A leap for die casting control


What use is the best machine if its application is too complex and overwhelms the user? The question led Bühler engineers to completely redesign the control of die casting machines. They were able to take a quantum leap in the control of die casting cells.

Complex systems, overloaded operators

Controlling complete die casting cells requires complex and capable systems. These have to control and monitor not only the actual die casting process, but also cover the peripherals of a die casting cell: dosing, the removal robot, spraying systems, trimming press, vacuum systems, the conveyor, as well as forming and temperature control systems. Keeping the relevant process information manageable and getting to the crux of the matter is not always easy. “You make excellent systems, but users are overwhelmed with the operation,” was a common complaint.

The development team at Bühler Die Casting took this customer feedback to heart. Together with specialists in user interface design, they fundamentally redesigned the operation of die casting controls. With the innovative user interface DataView, they took a quantum leap toward intuitive machine control. “It is as if we had switched from Windows 95 to a modern operating system,” says Laszlo Jud, Head of Automation at Bühler Die Casting. The first prototype was presented at the last Foundry Trade Fair (GIFA) in Düsseldorf. Since then, the solution has been successfully put into operation for select customers to demonstrate the reliability of the system in the harsh foundry environment.

Intuitive control

“With DataView we have developed a control system that is distinguished by convenience and intuitive operation. Similar to a smartphone,” says Mimmo Chieco, Product Manager for DataView. The die casting cell can be operated via a touch screen and minimal manual control elements. The latter is particularly important when the industry environment only permits rough handling. The time savings for operators are clear: The fast and intuitive control reduces programming time by up to 25 %. In addition, the time required for maintenance and training is significantly lower. And lastly, pilot customers appreciate being able to access data in real time via mobile devices such as tablets.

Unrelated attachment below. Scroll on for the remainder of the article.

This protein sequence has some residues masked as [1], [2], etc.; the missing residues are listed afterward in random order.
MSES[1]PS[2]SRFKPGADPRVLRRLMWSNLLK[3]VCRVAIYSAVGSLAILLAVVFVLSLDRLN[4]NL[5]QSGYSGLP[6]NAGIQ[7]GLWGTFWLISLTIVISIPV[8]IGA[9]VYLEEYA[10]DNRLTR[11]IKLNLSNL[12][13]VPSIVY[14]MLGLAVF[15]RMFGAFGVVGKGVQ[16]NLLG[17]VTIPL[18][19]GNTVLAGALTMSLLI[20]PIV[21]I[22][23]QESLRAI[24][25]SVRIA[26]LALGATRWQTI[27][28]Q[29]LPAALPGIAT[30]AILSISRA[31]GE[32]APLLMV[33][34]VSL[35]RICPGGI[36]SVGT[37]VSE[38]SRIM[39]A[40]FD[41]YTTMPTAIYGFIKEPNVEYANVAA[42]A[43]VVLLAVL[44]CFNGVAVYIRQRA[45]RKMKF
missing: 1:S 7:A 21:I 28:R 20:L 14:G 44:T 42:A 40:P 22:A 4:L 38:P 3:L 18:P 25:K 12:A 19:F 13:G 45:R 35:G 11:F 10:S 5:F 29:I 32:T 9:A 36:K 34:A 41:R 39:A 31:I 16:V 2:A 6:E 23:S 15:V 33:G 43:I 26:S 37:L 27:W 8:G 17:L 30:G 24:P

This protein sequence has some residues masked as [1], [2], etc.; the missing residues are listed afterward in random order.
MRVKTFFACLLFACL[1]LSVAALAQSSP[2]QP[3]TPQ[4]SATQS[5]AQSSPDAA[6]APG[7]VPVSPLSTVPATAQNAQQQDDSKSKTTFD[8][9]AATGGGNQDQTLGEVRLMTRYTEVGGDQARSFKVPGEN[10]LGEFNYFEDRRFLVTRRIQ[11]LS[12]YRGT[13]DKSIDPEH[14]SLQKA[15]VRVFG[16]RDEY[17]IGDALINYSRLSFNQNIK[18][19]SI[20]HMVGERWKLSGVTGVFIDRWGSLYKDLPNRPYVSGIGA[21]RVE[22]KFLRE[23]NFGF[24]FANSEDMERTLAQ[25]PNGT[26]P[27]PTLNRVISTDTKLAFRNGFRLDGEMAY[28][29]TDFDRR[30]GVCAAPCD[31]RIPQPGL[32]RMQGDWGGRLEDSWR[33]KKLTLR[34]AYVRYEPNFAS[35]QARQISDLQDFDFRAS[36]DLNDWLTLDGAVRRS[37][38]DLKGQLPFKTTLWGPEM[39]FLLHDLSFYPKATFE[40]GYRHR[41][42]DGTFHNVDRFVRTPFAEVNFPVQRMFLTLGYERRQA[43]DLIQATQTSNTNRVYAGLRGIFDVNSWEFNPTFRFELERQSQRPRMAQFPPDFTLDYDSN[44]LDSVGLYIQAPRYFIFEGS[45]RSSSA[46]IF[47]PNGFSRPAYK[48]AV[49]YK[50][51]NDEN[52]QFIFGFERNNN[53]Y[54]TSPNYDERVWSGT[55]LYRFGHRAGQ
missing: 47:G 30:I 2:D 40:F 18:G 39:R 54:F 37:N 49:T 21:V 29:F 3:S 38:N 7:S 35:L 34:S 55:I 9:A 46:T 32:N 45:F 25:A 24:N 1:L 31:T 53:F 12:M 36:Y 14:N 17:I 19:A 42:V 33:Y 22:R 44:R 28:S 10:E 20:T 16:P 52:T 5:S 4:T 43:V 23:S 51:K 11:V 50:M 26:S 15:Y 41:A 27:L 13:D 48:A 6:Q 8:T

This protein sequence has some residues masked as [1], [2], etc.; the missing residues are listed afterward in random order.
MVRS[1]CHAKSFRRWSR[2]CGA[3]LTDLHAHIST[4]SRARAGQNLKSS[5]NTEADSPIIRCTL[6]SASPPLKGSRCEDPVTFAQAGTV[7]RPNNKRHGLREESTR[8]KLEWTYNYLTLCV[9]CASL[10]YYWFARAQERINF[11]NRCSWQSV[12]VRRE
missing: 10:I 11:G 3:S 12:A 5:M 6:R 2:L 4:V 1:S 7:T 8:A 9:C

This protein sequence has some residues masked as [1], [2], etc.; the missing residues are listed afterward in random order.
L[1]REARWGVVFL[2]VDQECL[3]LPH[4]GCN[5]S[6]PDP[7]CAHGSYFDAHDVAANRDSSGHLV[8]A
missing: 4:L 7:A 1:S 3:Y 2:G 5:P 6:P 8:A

Steps towards the Internet of Things

DataView is enabling die casting to take its first steps towards the Internet of Things. “All operations and changes are captured digitally. We can reconstruct and optimize each millisecond of the die casting process,” said Jud. This has significant advantages, especially with regards to recalls in the automotive industry. Thanks to precise traceability, it is now possible to accurately isolate faulty pressure castings. “It makes a difference whether 20,000 parts have to be recalled or only 2,000,” says Chieco. The diverse diagnostic options are another advantage of the new machine control. In a simple manner, even “health checks” can be carried out in real time as well as monitoring of a machine’s condition. They can be used, for example, to monitor and optimize energy consumption of the various elements of a die casting cell. And the inventors have already begun thinking about the next step. “Diagnosis is good, but prognosis is better,” says Jud. “With the data generated, we will be able to identify and prevent potential problems in advance within the next few years.” Currently, developers are working on making the clear advantages of this innovative system available for other series, such as the Evolution. The customers show their thanks with positive feedback: “The operation is simply more intuitive, which is visible immediately. All information that is relevant for operation is always available. It’s impressive,“ says Srdjan Paunovic, Head Foundry at Wagner AG in Switzerland.